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State pension: everything you need to know
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PostPosted: Wed Feb 06, 2013 10:16 am 
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The state pension is a paid weekly by the UK government to all citizens of state pension age, regardless of where they live. However, how much you receive depends on a range of factors including age, marital status, work history and where in the world you live.

State pension age

The state pension age has been updated to reflect changes in longevity and lifestyles. While women used to reach state pension age at 60 and men at 65, that is being phased out so that by 2018 both will qualify for a state pension at age 65. If you are a woman born between April 1950 and 6 December 1953 and unsure what your state retirement age will be, use the government's calculator to find out.

State pension age will rise to 66 from 2020 and to 67 from 2026, and further rises are in the pipeline.

How much you will get

If you are set to reach state retirement age before April 2017 you will be able to claim the basic state pension. This is worth up to £107.45 a week in the 2012/13 tax year and £110.15 from April 2013.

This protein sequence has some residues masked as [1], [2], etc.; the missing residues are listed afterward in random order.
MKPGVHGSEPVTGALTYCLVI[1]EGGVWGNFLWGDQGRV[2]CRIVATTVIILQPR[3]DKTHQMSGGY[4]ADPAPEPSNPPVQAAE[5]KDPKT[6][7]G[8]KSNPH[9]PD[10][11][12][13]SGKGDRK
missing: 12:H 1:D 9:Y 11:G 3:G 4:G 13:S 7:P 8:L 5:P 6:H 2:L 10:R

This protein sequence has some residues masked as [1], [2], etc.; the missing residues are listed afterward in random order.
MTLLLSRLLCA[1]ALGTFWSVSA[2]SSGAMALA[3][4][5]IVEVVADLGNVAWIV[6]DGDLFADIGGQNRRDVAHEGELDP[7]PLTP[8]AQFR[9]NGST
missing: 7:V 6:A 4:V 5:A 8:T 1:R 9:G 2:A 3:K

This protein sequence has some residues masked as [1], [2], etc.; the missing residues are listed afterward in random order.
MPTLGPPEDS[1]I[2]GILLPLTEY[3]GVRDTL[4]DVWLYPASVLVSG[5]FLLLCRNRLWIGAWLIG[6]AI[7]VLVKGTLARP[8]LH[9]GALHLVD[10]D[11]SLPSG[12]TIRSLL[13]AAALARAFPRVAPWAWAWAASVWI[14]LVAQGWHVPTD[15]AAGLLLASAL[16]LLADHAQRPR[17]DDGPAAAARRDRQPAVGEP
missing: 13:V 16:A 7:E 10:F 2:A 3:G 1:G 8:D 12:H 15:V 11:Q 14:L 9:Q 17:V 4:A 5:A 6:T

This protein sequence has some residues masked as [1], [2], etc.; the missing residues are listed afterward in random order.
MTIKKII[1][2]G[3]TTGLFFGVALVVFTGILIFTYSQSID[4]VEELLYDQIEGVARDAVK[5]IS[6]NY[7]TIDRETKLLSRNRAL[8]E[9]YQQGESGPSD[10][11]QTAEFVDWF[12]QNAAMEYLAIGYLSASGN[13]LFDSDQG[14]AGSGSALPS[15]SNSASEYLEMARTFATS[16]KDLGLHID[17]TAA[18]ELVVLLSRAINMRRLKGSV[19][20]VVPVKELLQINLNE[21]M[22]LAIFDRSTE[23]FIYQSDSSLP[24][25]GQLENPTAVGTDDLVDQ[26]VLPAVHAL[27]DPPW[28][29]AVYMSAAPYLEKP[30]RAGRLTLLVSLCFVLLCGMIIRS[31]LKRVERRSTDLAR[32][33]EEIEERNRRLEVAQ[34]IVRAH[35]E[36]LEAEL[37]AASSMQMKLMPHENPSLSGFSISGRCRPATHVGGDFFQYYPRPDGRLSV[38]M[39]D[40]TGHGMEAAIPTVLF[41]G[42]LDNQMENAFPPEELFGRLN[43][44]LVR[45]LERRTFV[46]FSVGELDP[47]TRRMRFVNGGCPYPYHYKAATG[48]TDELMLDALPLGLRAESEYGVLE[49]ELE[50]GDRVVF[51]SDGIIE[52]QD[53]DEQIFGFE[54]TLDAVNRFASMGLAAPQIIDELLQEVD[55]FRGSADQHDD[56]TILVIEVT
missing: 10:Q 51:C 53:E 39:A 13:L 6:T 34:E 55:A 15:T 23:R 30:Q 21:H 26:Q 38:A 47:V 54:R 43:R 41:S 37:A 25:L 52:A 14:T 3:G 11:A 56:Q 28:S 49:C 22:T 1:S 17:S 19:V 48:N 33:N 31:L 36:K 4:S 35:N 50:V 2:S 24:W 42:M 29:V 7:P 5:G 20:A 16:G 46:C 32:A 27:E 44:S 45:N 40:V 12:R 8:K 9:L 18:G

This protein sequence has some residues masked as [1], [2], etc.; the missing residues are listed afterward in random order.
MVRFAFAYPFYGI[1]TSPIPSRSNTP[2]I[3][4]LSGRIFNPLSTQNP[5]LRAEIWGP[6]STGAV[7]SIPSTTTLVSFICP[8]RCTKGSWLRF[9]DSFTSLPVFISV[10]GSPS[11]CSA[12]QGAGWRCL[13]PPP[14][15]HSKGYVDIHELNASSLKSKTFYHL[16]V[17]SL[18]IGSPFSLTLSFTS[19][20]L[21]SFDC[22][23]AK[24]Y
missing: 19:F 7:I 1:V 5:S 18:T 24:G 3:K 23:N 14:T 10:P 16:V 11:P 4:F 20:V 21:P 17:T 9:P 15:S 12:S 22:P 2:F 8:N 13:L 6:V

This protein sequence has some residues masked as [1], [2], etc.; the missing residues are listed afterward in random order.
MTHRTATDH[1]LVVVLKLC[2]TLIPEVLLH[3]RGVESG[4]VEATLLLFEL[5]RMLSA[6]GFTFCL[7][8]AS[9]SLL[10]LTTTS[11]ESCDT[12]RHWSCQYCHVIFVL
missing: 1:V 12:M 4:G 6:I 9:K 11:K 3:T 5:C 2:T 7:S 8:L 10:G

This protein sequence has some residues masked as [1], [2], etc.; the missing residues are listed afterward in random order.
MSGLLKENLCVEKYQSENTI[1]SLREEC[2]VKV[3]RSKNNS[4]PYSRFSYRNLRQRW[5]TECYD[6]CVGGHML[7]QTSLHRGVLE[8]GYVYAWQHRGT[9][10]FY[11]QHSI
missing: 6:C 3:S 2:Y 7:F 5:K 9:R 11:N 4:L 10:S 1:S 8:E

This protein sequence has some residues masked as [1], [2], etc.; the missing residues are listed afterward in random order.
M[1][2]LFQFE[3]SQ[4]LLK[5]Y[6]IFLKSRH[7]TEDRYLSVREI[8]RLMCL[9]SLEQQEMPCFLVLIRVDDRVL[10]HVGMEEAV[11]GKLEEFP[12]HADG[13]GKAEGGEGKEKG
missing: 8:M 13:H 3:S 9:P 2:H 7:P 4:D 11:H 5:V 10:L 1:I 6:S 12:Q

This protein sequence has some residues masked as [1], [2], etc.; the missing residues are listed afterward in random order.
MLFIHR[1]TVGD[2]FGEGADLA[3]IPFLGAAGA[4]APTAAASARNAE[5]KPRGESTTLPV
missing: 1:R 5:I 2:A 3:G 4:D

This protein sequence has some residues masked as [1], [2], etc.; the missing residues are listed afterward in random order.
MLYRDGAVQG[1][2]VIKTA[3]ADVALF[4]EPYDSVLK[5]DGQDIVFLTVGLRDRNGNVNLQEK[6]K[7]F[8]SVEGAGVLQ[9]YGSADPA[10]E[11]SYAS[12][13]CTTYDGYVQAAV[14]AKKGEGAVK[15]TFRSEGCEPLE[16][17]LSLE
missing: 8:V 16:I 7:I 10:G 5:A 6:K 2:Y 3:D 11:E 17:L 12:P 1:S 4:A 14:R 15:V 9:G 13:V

Married couples and civil partners receive a joint pension worth up to £171.85 a week (£176.15 from April 2013) if only one of them qualifies for the full basic state pension.

How much you get depends on how many years of national insurance contributions you have made over your working lifetime. To qualify for the full amount you need to have made 30 years' contributions – either by working, being credited while caring for a family, or voluntarily paying to make up missed years.

The value of the basic state pension rises every April. This rise is guarded by a "triple-lock", which means it goes up by whichever is the highest out of these three things:

• The average percentage growth in wages in Great Britain

• Inflation as measured by CPI for the previous September

• 2.5%

On top of the basic state pension you might qualify for some additional pension – either the second state pension (S2P) or the state earnings related pension (Serps).

Whether you qualify, and how much for, again depends on your national insurance contributions. It also depends on whether you "contracted out" at any point – this was an option that allowed you to pay NI contributions into a private pension scheme rather than using them to build up state pension entitlement. Read more


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